*Leon Horsten and Philip Welch (eds)*

- Published in print:
- 2016
- Published Online:
- November 2016
- ISBN:
- 9780198759591
- eISBN:
- 9780191820373
- Item type:
- book

- Publisher:
- Oxford University Press
- DOI:
- 10.1093/acprof:oso/9780198759591.001.0001
- Subject:
- Mathematics, Logic / Computer Science / Mathematical Philosophy

The logician Kurt Gödel in 1951 established a disjunctive thesis about the scope and limits of mathematical knowledge: either the mathematical mind is equivalent to a Turing machine (i.e., a ...
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The logician Kurt Gödel in 1951 established a disjunctive thesis about the scope and limits of mathematical knowledge: either the mathematical mind is equivalent to a Turing machine (i.e., a computer) or there are absolutely undecidable mathematical problems. In the second half of the twentieth century, attempts have been made to arrive at a stronger conclusion. In particular, arguments have been produced by the philosopher J.R. Lucas and by the physicist and mathematician Roger Penrose that intend to show that the mathematicalmind ismore powerful than any computer. These arguments, and counterarguments to them, have not convinced the logical and philosophical community. The reason for this is an insufficiency of rigour in the debate. The contributions in this volume move the debate forward by formulating rigorous frameworks and formally spelling out and evaluating arguments that bear on Gödel’s disjunction in these frameworks. The contributions in this volume have been written by world leading experts in the field.Less

The logician Kurt Gödel in 1951 established a disjunctive thesis about the scope and limits of mathematical knowledge: either the mathematical mind is equivalent to a Turing machine (i.e., a computer) or there are absolutely undecidable mathematical problems. In the second half of the twentieth century, attempts have been made to arrive at a stronger conclusion. In particular, arguments have been produced by the philosopher J.R. Lucas and by the physicist and mathematician Roger Penrose that intend to show that the mathematicalmind ismore powerful than any computer. These arguments, and counterarguments to them, have not convinced the logical and philosophical community. The reason for this is an insufficiency of rigour in the debate. The contributions in this volume move the debate forward by formulating rigorous frameworks and formally spelling out and evaluating arguments that bear on Gödel’s disjunction in these frameworks. The contributions in this volume have been written by world leading experts in the field.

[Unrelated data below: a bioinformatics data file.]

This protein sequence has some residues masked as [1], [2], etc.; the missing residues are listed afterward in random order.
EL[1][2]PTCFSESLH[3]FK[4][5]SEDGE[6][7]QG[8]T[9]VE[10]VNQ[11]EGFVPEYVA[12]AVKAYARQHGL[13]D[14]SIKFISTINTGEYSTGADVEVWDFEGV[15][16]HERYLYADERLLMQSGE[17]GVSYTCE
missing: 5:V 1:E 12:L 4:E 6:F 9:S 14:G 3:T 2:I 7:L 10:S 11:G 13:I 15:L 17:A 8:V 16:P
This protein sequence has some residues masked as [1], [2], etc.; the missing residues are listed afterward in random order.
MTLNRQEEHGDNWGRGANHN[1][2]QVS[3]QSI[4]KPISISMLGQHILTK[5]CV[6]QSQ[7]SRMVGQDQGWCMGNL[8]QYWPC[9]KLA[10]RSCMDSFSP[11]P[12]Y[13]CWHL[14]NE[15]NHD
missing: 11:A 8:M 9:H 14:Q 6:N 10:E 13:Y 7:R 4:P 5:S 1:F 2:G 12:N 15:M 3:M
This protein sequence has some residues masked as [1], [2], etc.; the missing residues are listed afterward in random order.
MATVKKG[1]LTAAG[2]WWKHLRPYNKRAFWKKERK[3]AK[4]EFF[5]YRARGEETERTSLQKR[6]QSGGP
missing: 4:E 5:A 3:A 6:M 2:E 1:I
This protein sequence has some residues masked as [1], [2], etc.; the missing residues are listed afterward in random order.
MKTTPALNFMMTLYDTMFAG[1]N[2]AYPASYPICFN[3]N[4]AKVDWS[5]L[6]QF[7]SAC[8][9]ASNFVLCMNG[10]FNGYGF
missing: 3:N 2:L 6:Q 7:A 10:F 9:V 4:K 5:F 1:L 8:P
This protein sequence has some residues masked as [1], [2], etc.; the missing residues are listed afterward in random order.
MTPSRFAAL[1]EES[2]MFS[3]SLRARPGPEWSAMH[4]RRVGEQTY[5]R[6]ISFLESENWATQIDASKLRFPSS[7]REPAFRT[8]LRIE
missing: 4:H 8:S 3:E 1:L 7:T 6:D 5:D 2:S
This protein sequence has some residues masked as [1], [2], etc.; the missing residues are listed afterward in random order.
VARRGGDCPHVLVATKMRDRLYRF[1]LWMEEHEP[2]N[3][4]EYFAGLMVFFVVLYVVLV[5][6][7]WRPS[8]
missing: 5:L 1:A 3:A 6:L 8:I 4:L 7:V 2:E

*Selman Akbulut*

- Published in print:
- 2016
- Published Online:
- November 2016
- ISBN:
- 9780198784869
- eISBN:
- 9780191827136
- Item type:
- book

- Publisher:
- Oxford University Press
- DOI:
- 10.1093/acprof:oso/9780198784869.001.0001
- Subject:
- Mathematics, Geometry / Topology

This book present the topology of smooth 4-manifolds in an intuitive self-contained way. The handlebody theory, and the seiberg-witten theory of 4-manifolds are presented. Also stein and symplectic ...
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This book present the topology of smooth 4-manifolds in an intuitive self-contained way. The handlebody theory, and the seiberg-witten theory of 4-manifolds are presented. Also stein and symplectic structures on 4-manifolds are discussed, and many recent applications are given.Less

This book present the topology of smooth 4-manifolds in an intuitive self-contained way. The handlebody theory, and the seiberg-witten theory of 4-manifolds are presented. Also stein and symplectic structures on 4-manifolds are discussed, and many recent applications are given.

*Andreas J. Stylianides*

- Published in print:
- 2016
- Published Online:
- September 2016
- ISBN:
- 9780198723066
- eISBN:
- 9780191789588
- Item type:
- book